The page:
Publication Date




Embargo Period


Degree Type


Degree Name

Master of Science (MS)


Psychology (Arts and Sciences)

Date of Defense


First Committee Member

Amy Weisman de Mamani

Second Committee Member

Saneya Tawfik

Third Committee Member

Edward Rappaport


Research suggests that group based psychosocial treatments for schizophrenia provide benefits to patients and family members alike. However, few of these existing treatments consider cultural factors that may enhance their efficacy with diverse populations. The current study examined the potential impact of two cultural constructs, collectivism and spiritual/religious coping on patient and family member functioning in order to assess the relative importance of addressing these constructs in psychosocial treatments for schizophrenia. We first examined whether collectivistic ideals and use of spiritual/religious coping strategies related to psychiatric and psychological functioning among 113 patients and 50 family members of patients with schizophrenia. We hypothesized that higher self-report ratings of collectivism and adaptive spiritual coping would be associated with better psychiatric and psychological functioning among patients and family members at baseline. We then examined the feasibility of a group based Culturally Informed Therapy for Schizophrenia (CIGT-S), which incorporates collectivistic principles and spiritual coping into the treatment protocol. The feasibility of the group protocol was tested by examining its impact on patient symptom severity, as well as its impact on patient and family member self-report ratings of depression, anxiety, and stress. For these analyses, baseline data was compared to group termination data from 12 patients and 11 family members. We also conducted between groups analyses by comparing waitlist termination data from 20 patients and 13 family members to group termination data from 12 patients and 11 family members. Finally, we examined participant satisfaction with the group protocol, including qualitative reports on components of the protocol that participants deemed most valuable. Results indicated that for patients, neither collectivistic self-construals nor positive religious coping were significantly related to symptom severity or depression, anxiety, and stress. Rather, higher independent self-construals were associated with lower symptom severity. Among family members, results indicated that positive religious coping was not significantly associated with depression, anxiety, and stress, but that greater collectivistic self- construals were associated with greater depression, anxiety, and stress. Results examining the feasibility of the CIGT-S protocol indicated that patients demonstrated lower levels of symptom severity upon completion of the CIGT-S program, however no other significant effects were found. Finally, results examining overall patient and family member satisfaction with the treatment protocol indicated that patients and family members both reported being highly satisfied by the treatment program. This was also represented in participant’s open ended responses to our satisfaction questionnaire. These findings demonstrate the potential of a culturally adapted group intervention inclusive of patients with schizophrenia and their family members to impart positive impacts on patient symptom severity.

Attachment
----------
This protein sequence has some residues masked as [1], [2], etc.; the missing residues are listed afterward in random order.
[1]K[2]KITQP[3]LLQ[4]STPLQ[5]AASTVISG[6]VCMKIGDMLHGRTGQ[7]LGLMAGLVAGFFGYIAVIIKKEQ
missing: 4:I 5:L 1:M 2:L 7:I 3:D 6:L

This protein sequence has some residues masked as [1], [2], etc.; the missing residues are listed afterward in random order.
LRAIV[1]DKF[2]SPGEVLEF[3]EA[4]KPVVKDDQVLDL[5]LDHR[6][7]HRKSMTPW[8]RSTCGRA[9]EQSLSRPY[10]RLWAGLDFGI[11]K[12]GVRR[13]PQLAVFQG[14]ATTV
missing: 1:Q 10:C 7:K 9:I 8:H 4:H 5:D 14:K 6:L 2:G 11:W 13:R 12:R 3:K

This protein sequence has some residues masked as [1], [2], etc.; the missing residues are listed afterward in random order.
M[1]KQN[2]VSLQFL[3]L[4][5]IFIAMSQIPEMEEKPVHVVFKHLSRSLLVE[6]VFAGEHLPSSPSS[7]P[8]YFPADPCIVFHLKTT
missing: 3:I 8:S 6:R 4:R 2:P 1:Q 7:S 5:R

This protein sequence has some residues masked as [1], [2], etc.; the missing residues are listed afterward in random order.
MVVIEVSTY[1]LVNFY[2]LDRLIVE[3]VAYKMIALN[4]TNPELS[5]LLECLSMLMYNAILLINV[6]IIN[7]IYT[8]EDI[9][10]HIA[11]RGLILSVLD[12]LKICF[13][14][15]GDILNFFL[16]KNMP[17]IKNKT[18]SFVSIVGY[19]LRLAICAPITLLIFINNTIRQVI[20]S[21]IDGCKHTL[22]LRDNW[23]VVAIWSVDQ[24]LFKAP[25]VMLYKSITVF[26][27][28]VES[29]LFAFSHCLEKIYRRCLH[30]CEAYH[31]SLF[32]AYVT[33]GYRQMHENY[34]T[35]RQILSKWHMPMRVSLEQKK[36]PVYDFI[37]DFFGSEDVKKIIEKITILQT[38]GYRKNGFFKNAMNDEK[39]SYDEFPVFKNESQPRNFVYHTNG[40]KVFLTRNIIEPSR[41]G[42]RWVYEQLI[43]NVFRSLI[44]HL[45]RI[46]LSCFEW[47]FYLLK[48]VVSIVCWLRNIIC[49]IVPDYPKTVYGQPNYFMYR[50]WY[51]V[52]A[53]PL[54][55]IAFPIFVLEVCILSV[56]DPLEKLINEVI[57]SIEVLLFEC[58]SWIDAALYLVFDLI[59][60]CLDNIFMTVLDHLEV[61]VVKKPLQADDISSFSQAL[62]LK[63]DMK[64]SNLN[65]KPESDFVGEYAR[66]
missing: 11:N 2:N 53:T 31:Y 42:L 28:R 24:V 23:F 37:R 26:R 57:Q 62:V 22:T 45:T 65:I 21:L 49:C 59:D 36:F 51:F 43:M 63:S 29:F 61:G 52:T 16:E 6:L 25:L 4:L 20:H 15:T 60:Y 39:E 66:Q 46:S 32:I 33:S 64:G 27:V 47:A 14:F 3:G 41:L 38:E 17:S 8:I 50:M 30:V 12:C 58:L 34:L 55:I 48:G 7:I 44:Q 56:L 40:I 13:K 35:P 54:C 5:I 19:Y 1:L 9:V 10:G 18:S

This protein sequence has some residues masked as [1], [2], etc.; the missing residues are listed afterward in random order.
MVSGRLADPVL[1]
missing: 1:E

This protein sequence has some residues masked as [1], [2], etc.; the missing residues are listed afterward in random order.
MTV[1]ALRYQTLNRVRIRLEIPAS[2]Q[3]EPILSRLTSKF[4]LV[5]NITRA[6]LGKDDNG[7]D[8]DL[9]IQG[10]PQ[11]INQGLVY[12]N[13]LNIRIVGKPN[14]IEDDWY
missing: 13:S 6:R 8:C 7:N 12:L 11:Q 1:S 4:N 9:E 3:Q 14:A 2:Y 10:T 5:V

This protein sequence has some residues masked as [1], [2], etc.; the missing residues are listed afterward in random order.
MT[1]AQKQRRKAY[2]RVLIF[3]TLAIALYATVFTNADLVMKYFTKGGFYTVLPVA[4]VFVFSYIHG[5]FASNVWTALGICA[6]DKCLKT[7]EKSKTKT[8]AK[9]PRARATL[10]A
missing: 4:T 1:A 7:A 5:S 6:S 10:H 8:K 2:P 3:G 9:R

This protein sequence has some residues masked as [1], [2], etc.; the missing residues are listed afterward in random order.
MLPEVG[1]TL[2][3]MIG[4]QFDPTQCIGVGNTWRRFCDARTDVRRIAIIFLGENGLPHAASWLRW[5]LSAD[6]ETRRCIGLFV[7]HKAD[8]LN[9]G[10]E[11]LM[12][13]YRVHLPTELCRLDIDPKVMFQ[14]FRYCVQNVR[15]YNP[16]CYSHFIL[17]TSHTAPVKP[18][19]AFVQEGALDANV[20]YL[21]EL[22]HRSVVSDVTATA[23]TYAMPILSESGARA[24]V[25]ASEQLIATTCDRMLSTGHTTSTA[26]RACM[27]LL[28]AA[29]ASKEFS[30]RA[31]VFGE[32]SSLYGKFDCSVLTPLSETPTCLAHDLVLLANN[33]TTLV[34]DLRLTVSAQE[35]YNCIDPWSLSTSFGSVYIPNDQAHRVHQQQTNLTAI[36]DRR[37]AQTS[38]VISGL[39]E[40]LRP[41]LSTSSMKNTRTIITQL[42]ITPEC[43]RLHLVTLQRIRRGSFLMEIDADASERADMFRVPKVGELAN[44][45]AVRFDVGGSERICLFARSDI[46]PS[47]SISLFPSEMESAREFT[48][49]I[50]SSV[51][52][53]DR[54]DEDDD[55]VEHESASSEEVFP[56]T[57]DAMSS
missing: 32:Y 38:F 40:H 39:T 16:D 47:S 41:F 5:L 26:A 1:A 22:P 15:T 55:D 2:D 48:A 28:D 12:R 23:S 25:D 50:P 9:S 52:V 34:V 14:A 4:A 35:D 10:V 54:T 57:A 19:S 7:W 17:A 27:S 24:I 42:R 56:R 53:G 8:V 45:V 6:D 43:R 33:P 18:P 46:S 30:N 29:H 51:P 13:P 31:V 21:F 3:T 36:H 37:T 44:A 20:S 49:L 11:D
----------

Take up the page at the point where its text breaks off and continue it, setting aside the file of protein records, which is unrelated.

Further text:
schizophrenia; culture; group therapy